Alameda schools succeed with English learners
Alameda Unified is one of a handful of California school districts meeting testing targets for English language learners, school district officials are set to tell the Board of Education tonight. Only 12 percent of the state’s schools were able to meet the targets in 2009-2010, according to a new district report.
Some 78 percent of Alameda’s English language learners made the expected growth in their English skills last year, while 63 percent showed they were proficient in English and 19 percent showed the required progress on state English and math tests.
The district has used a number of strategies to meet the needs of English learners, including differentiated learning, elementary school resource teachers, sheltered classes for middle and high schoolers who are just learning English and math and other instructional coaches.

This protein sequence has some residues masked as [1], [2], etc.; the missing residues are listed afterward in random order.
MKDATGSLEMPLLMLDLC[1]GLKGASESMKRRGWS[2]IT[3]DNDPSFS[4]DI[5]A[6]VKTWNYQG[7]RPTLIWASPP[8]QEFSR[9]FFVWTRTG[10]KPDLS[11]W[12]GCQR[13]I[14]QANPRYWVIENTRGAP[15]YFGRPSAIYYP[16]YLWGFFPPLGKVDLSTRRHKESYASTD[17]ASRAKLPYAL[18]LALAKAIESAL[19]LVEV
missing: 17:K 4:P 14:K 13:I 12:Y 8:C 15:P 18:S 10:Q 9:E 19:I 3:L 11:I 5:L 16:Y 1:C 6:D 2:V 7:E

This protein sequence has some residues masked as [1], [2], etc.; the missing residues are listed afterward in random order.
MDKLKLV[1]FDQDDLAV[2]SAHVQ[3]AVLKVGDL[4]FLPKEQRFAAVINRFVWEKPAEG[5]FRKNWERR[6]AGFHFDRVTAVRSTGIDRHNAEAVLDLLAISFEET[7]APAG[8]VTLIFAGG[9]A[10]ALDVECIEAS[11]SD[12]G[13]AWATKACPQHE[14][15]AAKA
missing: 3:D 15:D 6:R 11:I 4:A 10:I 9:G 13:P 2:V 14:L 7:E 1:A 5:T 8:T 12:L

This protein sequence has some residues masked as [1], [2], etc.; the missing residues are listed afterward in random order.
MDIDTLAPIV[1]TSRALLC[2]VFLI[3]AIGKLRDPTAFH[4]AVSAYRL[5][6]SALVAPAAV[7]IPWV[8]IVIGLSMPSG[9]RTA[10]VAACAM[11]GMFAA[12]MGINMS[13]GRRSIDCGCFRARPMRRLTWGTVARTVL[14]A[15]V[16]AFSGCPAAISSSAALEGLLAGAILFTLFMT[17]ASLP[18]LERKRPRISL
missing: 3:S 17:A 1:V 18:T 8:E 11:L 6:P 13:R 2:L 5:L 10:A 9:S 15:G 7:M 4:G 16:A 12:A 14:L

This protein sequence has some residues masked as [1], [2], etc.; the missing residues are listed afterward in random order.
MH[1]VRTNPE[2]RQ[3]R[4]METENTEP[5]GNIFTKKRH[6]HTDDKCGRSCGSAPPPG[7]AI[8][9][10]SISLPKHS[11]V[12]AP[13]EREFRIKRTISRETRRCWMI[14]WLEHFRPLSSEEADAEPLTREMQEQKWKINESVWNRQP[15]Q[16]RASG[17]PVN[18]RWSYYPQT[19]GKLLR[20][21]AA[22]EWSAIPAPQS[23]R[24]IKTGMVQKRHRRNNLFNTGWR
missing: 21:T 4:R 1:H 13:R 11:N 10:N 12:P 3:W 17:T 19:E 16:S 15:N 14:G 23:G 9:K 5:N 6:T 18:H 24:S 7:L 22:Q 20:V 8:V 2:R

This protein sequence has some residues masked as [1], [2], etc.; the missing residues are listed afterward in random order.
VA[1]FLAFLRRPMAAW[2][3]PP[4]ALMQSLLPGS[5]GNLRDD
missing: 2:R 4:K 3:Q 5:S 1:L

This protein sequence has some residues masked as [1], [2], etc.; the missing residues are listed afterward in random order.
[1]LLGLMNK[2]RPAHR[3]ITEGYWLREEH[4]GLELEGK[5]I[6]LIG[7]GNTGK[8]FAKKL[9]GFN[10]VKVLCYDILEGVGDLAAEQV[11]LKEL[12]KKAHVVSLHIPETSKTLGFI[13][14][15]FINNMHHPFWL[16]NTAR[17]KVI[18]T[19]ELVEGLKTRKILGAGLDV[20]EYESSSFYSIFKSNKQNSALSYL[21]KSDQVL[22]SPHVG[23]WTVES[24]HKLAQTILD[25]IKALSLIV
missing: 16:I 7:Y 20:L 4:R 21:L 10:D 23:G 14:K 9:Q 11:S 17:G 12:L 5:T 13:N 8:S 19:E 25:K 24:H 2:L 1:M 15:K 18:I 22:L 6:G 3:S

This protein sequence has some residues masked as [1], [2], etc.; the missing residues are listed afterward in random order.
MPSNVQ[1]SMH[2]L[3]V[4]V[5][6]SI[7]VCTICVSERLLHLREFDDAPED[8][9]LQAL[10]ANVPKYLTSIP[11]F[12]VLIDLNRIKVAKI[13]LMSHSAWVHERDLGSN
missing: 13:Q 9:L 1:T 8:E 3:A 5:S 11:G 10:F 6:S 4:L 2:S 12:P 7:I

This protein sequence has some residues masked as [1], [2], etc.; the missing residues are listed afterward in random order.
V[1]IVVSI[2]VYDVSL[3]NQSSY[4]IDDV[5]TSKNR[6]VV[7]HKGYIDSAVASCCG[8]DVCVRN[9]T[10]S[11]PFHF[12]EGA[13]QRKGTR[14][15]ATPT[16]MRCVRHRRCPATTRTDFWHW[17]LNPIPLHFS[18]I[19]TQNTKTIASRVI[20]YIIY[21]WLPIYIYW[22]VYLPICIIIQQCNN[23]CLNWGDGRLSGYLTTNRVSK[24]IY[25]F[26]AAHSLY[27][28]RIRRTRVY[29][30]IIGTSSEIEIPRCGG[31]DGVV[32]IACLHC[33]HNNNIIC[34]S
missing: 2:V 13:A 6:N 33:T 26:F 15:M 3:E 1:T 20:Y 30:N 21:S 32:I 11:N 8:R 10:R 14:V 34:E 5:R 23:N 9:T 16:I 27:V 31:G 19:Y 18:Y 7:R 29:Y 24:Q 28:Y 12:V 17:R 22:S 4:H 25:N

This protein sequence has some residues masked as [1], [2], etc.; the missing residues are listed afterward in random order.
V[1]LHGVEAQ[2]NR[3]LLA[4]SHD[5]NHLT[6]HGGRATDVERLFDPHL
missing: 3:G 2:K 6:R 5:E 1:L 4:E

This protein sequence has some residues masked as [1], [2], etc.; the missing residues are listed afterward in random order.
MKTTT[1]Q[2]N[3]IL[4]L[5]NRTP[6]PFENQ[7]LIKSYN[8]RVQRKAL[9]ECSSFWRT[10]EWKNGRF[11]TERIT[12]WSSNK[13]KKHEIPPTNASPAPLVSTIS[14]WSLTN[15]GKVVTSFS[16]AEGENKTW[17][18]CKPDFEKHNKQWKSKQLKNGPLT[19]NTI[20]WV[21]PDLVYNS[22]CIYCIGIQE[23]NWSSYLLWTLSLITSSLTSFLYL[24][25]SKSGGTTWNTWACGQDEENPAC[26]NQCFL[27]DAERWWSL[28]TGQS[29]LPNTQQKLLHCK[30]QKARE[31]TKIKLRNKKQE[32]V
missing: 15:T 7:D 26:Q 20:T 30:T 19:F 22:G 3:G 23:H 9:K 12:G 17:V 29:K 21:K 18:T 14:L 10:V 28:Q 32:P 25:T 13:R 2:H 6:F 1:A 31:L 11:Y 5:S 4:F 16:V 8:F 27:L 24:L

Nearly a quarter of the students in Alameda’s public schools are English language learners, and the district has seen its have more than twice the number of English language learners they served in 1995. Students in Alameda’s public schools speak 80 different languages.
Meanwhile, the district’s students continue to suffer from measurable achievement, gap, with African American and Latino students lagging behind their white and Asian peers as early as kindergarten. Just 45 percent of the district’s African American students in grades 2-5 and 53 percent of Latino students in those grades showed English Language Arts proficiency on state tests, while 79 percent of Asian students and 84 percent of white students in those grades showed proficiency.
Students in all subgroups showed improvement in math scores over the past four years, though white and Asian students showed 30 percent higher proficiency rates that their African American and Latino peers. Meanwhile, the district’s second through fifth graders showed declines in physical fitness between 2008 and 2010.
The staff report to be presented to the board tonight didn’t say why the gaps exist, though it said the district is developing assessments that they hope will help improve instruction and test scores.
The Board of Education’s meeting begins at 6:30 p.m. today in the council chambers at City Hall, 2263 Santa Clara Avenue.